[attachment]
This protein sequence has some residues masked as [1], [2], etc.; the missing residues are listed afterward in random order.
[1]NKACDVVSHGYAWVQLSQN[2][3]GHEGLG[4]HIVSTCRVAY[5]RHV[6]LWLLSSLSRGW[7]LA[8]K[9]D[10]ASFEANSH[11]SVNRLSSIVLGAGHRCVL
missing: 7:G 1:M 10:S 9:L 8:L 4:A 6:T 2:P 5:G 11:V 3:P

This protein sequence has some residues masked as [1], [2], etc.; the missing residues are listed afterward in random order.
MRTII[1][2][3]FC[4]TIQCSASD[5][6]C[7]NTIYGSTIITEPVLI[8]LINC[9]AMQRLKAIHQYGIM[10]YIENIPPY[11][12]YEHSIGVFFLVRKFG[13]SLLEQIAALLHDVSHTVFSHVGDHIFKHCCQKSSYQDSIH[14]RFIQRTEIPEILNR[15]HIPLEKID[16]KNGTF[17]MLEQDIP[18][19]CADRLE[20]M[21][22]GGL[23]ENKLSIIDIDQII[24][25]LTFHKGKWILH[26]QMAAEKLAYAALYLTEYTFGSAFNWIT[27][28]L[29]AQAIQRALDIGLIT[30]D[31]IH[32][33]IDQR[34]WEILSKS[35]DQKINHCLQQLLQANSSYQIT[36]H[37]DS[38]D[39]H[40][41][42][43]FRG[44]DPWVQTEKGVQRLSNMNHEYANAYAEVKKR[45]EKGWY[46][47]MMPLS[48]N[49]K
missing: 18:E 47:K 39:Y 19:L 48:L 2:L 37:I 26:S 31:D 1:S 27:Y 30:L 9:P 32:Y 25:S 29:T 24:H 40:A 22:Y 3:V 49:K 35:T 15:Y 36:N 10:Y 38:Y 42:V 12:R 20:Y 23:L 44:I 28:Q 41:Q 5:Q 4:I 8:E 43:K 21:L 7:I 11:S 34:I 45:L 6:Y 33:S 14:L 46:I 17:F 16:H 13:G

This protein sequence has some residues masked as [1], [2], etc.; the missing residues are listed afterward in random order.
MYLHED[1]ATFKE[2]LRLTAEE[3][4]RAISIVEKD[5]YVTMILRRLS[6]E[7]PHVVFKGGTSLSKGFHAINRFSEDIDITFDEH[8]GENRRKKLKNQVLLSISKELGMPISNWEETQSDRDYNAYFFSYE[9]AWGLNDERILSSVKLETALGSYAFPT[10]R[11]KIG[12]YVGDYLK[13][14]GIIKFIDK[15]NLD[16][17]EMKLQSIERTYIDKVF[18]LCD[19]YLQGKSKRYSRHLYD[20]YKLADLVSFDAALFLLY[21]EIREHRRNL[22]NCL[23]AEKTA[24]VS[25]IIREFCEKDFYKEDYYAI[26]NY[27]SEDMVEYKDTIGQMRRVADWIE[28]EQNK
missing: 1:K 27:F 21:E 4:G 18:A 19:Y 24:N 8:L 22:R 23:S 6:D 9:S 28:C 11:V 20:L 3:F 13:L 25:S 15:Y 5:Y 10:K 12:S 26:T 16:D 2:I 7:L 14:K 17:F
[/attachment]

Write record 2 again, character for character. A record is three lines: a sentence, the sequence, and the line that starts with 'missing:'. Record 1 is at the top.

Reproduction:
This protein sequence has some residues masked as [1], [2], etc.; the missing residues are listed afterward in random order.
MRTII[1][2][3]FC[4]TIQCSASD[5][6]C[7]NTIYGSTIITEPVLI[8]LINC[9]AMQRLKAIHQYGIM[10]YIENIPPY[11][12]YEHSIGVFFLVRKFG[13]SLLEQIAALLHDVSHTVFSHVGDHIFKHCCQKSSYQDSIH[14]RFIQRTEIPEILNR[15]HIPLEKID[16]KNGTF[17]MLEQDIP[18][19]CADRLE[20]M[21][22]GGL[23]ENKLSIIDIDQII[24][25]LTFHKGKWILH[26]QMAAEKLAYAALYLTEYTFGSAFNWIT[27][28]L[29]AQAIQRALDIGLIT[30]D[31]IH[32][33]IDQR[34]WEILSKS[35]DQKINHCLQQLLQANSSYQIT[36]H[37]DS[38]D[39]H[40][41][42][43]FRG[44]DPWVQTEKGVQRLSNMNHEYANAYAEVKKR[45]EKGWY[46][47]MMPLS[48]N[49]K
missing: 18:E 47:K 39:Y 19:L 48:L 2:L 37:I 26:S 31:D 1:S 27:Y 30:L 9:P 32:Y 25:S 29:T 24:H 40:A 22:Y 3:V 49:K 35:T 15:Y 36:N 10:Y 38:Y 42:V 12:R 20:Y 23:L 44:I 28:Q 41:Q 5:Q 4:I 8:E 43:K 21:L 7:I 11:S 34:I 45:L 6:Y 33:S 14:L 46:I 17:F 16:H 13:G